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Wild animal cafes to be banned

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Visitors to a wild animal cafe in Seoul play with raccoons in this Jan. 29, 2018, photo. Courtesy of AWARE
Visitors to a wild animal cafe in Seoul play with raccoons in this Jan. 29, 2018, photo. Courtesy of AWARE
By Bahk Eun-ji

The government will ban operation of wild animal cafes where people can see and touch the animals, in a bid to better protect the animals, according to the Ministry of Environment, Friday.

The measure follows criticism that animals at wild animal cafes are stressed from exposure to customers as well as poorly managed hygiene standards.

"There are 159 such cafes nationwide where raccoons, meerkats, prairie dogs as well as various amphibians and reptiles are on display," a ministry official said.

"Exhibiting such wild animals in indoor settings, besides zoos, is undesirable from an ecological point of view and for their welfare, so we are planning to move them to more adequate facilities."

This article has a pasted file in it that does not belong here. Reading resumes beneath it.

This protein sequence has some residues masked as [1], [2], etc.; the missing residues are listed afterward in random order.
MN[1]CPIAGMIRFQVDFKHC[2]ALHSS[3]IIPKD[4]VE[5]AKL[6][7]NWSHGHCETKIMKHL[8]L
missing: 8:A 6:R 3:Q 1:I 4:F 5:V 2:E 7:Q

When the relevant revision bill is passed at the National Assembly, wild animal cafes will have to close ― after a grace period of three to four years.

The animals from the facilities will be moved to the National Institute of Ecology in Seocheon County, South Chungcheong Province, and the government plans to build two more protection facilities by 2025 to take care of abandoned or privately-raised wild animals.

Before the opening of the facilities, the ministry plans to operate a temporary protection system in cooperation with 10 wildlife rescue centers across the country.

For raccoons, which are feared to disturb the local ecosystem if abandoned or released into the wild, the ministry said it will also run a pilot project to register the animals.

Also those planning to operate a zoo will have to get permission from the authorities, while the operation so far has required only registration. There are 107 zoos across the country, and for the grace period over the next five years, they will need to get permission to continue operating by meeting requirements for animal protection, hygiene and safety. Those failing to meet them will be forced to shut down.


Bahk Eun-ji ejb@koreatimes.co.kr


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